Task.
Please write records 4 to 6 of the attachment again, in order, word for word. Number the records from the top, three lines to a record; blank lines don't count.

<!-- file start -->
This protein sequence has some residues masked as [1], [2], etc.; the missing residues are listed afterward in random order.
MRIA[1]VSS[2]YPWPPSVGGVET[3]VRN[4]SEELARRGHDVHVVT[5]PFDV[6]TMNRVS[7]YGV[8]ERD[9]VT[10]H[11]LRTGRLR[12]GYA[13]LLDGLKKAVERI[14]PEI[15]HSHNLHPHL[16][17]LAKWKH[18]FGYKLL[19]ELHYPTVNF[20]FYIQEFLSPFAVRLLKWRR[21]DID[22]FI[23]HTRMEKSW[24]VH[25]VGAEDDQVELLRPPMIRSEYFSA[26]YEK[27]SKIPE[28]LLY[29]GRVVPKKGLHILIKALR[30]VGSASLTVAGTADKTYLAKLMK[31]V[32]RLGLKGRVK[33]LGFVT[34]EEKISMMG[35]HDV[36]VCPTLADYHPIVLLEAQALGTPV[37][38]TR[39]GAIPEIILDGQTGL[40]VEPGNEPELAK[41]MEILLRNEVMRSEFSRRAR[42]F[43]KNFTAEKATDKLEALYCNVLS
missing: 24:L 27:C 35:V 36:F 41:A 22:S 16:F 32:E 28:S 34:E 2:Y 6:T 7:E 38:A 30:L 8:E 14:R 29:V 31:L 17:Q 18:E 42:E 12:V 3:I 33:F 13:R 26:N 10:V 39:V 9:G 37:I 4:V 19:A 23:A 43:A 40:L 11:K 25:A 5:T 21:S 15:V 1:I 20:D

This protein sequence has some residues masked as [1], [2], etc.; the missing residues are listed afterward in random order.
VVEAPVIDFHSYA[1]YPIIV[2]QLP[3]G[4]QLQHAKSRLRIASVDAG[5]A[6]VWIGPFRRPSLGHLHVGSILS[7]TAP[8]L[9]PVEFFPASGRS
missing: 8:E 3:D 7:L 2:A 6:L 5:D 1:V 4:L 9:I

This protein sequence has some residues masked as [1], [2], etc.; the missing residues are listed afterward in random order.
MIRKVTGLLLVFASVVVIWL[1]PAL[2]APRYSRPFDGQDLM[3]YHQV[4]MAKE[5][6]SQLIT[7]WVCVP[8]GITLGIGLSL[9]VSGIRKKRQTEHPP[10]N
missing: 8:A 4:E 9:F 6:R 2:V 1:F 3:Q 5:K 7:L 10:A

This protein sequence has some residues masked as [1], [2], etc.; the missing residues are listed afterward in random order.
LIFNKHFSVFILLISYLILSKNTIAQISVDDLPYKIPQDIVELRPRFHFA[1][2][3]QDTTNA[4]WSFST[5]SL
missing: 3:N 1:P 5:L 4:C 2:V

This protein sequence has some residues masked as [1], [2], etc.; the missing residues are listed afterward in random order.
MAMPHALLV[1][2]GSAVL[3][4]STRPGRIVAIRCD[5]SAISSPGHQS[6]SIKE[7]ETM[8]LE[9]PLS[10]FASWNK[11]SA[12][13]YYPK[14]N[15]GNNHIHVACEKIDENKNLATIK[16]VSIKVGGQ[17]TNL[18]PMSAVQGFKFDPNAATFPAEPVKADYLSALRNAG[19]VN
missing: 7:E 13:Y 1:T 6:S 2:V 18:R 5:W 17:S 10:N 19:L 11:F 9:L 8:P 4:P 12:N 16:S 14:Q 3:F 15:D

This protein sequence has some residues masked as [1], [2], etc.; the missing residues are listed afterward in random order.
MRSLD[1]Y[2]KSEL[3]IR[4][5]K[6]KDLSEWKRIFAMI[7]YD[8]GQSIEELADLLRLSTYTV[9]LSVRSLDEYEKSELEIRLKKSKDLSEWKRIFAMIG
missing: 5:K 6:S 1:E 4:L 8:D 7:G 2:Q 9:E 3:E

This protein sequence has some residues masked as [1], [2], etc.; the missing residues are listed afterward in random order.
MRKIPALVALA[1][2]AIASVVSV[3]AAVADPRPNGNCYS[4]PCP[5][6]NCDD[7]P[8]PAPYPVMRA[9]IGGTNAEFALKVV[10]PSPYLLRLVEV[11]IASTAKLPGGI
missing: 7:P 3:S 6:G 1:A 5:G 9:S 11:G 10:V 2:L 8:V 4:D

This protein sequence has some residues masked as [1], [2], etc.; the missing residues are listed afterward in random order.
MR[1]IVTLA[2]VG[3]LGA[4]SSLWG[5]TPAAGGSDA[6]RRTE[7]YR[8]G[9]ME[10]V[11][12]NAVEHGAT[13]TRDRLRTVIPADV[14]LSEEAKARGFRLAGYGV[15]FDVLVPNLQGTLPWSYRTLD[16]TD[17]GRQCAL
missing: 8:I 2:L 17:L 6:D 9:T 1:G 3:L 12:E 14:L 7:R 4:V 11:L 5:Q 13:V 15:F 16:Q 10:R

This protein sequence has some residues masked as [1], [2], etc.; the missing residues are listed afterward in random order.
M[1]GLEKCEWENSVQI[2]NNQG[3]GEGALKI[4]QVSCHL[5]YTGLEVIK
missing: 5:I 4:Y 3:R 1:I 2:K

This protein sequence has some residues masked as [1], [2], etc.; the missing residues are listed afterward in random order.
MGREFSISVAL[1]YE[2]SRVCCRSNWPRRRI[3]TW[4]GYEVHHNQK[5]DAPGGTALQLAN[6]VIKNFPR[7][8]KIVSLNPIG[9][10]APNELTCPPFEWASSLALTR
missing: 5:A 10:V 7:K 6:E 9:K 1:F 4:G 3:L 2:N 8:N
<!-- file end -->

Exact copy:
This protein sequence has some residues masked as [1], [2], etc.; the missing residues are listed afterward in random order.
LIFNKHFSVFILLISYLILSKNTIAQISVDDLPYKIPQDIVELRPRFHFA[1][2][3]QDTTNA[4]WSFST[5]SL
missing: 3:N 1:P 5:L 4:C 2:V

This protein sequence has some residues masked as [1], [2], etc.; the missing residues are listed afterward in random order.
MAMPHALLV[1][2]GSAVL[3][4]STRPGRIVAIRCD[5]SAISSPGHQS[6]SIKE[7]ETM[8]LE[9]PLS[10]FASWNK[11]SA[12][13]YYPK[14]N[15]GNNHIHVACEKIDENKNLATIK[16]VSIKVGGQ[17]TNL[18]PMSAVQGFKFDPNAATFPAEPVKADYLSALRNAG[19]VN
missing: 7:E 13:Y 1:T 6:S 2:V 18:R 5:W 17:S 10:N 19:L 11:F 9:L 8:P 4:P 12:N 16:S 14:Q 3:F 15:D

This protein sequence has some residues masked as [1], [2], etc.; the missing residues are listed afterward in random order.
MRSLD[1]Y[2]KSEL[3]IR[4][5]K[6]KDLSEWKRIFAMI[7]YD[8]GQSIEELADLLRLSTYTV[9]LSVRSLDEYEKSELEIRLKKSKDLSEWKRIFAMIG
missing: 5:K 6:S 1:E 4:L 8:D 7:G 2:Q 9:E 3:E